By Lew Blaustein, GreenSportsBlog
The UN’s Sports for Climate Action Framework has had a great month, USA-sports-wise. After gaining commitments from the New York Yankees and the NBA, the Framework added the University of Colorado’s athletics department, on of the leaders at the intersection of Green & College Sports, and AEG, the world’s #1 sports and entertainment venue owner/manager.
U OF COLORADO BECOMES FIRST COLLEGIATE ATHLETICS DEPARTMENT TO SIGN ON TO SPORTS FOR CLIMATE ACTION FRAMEWORK
The University of Colorado Buffaloes last week became the first college/university athletics department in the USA to commit to the UN’s Sports For Climate Action agreement and its two main objectives:
- Achieve a clear trajectory for the global sports community to combat climate change
- Leverage sports as a unifying tool to drive climate awareness and action among global citizens.
GreenSportsBlog readers will not be surprised.
The Buffaloes have been Green-College Sports trail blazers for more than a decade, dating back to the 2008 launch of the groundbreaking Ralphie’s Green Stampede sports-sustainability program. Since then, CU Athletics:
- Became the first major college sports program to implement a zero waste program at all of its game day venues.
- Earned LEED Platinum certification in 2016 for a major athletics facilities upgrade thanks in part to a net-zero-energy Indoor Practice Facility that boasts an 850-kilowatt rooftop solar array. Its basketball and volleyball practice facility was also built to LEED Platinum standards.
- Pushed to reduce the use of pesticides on turf fields.
“We’re thrilled to be an early adopter of the U.N. Sports for Climate Action Framework,” said CU Athletic Director Rick George. “This is consistent with the leadership and excellence expected by CU Boulder students, faculty, staff, alumni and fans as we confront the critical issue of climate change.”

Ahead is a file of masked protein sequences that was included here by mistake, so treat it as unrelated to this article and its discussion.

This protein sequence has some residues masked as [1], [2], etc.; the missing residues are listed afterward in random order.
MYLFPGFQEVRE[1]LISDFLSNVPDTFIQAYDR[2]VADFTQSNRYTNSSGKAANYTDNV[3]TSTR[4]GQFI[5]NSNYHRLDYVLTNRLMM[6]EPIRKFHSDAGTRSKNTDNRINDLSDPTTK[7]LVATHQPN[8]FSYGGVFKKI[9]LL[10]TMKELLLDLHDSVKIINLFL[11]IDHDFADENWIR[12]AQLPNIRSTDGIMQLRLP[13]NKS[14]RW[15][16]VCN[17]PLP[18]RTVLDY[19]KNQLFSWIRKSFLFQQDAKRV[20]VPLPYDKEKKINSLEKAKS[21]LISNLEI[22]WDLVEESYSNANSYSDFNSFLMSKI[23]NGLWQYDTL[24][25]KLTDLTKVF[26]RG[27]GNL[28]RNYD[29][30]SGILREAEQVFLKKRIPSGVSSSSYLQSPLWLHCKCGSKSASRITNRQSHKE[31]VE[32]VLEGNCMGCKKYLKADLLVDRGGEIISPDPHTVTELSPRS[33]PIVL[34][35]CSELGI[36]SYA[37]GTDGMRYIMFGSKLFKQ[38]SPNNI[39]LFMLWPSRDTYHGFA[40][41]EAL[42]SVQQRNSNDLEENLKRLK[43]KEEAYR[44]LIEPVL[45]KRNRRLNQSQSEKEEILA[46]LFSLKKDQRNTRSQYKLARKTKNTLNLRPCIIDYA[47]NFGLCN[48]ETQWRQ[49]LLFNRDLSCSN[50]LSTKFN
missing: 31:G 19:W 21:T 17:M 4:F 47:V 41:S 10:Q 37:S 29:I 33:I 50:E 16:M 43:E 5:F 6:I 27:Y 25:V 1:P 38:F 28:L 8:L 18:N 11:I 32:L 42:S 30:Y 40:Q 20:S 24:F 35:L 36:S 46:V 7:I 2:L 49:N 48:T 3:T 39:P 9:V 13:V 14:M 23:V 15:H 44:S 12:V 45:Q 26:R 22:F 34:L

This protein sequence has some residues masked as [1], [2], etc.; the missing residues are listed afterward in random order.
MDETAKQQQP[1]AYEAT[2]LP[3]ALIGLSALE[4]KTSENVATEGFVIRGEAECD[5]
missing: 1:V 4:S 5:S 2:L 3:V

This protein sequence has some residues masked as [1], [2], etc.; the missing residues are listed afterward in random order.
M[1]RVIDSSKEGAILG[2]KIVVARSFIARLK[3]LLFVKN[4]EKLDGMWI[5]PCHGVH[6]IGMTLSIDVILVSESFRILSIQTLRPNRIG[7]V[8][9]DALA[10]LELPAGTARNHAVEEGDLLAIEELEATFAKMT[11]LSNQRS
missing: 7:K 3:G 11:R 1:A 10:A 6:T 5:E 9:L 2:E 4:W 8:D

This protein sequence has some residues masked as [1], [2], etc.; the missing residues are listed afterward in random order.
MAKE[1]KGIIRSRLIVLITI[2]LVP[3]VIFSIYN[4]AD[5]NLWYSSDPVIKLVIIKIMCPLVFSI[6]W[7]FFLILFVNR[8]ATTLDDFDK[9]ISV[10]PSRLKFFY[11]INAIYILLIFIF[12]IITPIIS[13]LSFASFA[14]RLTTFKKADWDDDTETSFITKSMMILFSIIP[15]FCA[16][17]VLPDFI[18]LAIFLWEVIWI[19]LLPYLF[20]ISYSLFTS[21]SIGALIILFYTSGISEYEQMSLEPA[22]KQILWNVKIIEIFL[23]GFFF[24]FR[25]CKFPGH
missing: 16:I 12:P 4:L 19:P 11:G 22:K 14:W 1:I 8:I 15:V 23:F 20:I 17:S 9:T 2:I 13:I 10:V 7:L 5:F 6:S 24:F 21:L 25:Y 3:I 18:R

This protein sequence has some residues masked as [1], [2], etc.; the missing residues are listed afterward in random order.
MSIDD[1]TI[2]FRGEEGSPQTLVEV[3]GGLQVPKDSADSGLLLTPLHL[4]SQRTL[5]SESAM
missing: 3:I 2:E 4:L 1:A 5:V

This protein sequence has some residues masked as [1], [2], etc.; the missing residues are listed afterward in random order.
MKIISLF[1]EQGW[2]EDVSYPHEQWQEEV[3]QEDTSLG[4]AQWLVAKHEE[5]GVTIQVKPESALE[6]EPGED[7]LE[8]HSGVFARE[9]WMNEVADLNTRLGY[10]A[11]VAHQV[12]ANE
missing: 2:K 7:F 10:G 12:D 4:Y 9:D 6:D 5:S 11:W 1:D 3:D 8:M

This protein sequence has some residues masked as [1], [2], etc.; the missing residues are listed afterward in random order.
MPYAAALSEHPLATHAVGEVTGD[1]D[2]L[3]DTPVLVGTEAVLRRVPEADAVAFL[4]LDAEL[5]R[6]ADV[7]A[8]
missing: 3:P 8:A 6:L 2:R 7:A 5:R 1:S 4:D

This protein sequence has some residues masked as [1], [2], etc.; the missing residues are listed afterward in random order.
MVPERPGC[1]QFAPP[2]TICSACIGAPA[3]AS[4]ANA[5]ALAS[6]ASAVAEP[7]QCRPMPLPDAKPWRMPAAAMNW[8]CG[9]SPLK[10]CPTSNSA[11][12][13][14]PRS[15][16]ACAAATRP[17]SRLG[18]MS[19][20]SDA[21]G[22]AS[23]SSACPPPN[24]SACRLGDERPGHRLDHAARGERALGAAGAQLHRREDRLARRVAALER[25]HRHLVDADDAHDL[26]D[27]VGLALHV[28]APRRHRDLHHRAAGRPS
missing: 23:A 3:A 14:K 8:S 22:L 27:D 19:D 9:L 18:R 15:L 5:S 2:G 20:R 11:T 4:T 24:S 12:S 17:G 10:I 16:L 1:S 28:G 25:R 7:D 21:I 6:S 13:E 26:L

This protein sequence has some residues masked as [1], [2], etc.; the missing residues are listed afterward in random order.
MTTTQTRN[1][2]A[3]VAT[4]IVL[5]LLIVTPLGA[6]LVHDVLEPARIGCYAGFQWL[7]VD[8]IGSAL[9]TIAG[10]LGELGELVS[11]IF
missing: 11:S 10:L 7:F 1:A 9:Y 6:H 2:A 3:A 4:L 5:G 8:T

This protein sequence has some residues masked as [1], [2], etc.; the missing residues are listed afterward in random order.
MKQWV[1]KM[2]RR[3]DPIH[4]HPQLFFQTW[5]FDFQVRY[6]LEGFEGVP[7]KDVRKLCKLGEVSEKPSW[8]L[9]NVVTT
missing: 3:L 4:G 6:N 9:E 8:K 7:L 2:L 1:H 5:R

Dave Newport, Director of CU’s Environmental Center, sees the Athletics Department’s decision to join the Framework as just one more example of college sports’ unique ability to accelerate the Green-Sports movement’s impact.
“All college sports are the ‘front porch of the university’ as the saying goes,” Newport noted. “When a college sports team goes big on green, they elevate and leverage that college’s or university’s very considerable educational, research, and cultural climate impacts.”
GSB’s Take: Hopefully, CU Athletics’ decision to sign on to the Sports For Climate Action Framework will lead other already-greening college athletics departments to do the same. College sports, with its many millions of fans, and universities more broadly, with their many thousands of students studying climate change and other environmental topics, form an ideal petri dish for Green-Sports innovation. I’m sure CU Athletics will benefit from being part of Sports for Climate Action, and Sports for Climate Action will certainly benefit from having CU Athletics on board.
SPORTS AND ENTERTAINMENT GIANT AEG ALSO JOINS “SPORTS FOR CLIMATE ACTION” ROSTER
The impact of getting the commitment of AEG, the world’s leading sports and live entertainment organization, to sign on to Sports For Climate Action, is much bigger than signing up one company.
That is because these AEG-owned teams also signed on, becoming the first in their respective leagues to do so:
- LA Kings/National Hockey League
- LA Galaxy/Major League Soccer
- Eisbären Berlin/Deutsche Eishockey Liga
- Ontario (California) Reign/American Hockey League
“AEG is proud to support the UN Sports for Climate Action Framework,” said John Marler, Vice President of Energy and Environment, AEG. “Given our recently adopted greenhouse gas emissions reduction goal – which aligns with the UN’s Intergovernmental Panel on Climate Change’s (IPCC) report on limiting global warming to no more than 1.5 degrees Celsius – this is a natural next step for our sports teams that will complement our existing efforts to reduce our carbon emissions and to raise awareness about this critical global challenge.”
UN Head of Global Climate Action, Niclas Svenningsen happily welcomed AEG to the fold, noting that the company “has built significant global trust and moral leadership, and – because sports touch on every cross-section of society – drives positive change throughout the world.”
GSB’s Take: The most important nugget in the AEG-Sports For Climate Action story for me is the company’s decision to tie its greenhouse gas (GHG) emissions reductions goals to those of the Paris Climate Agreement’s target.
To be clear, if companies and governments only achieve the Paris targets, the world still will not have gotten to the levels of GHG reductions necessary.
But Paris is an important starting goal. The hope is that AEG and many other companies in all industries will not only make their Paris-based targets, but blow by them.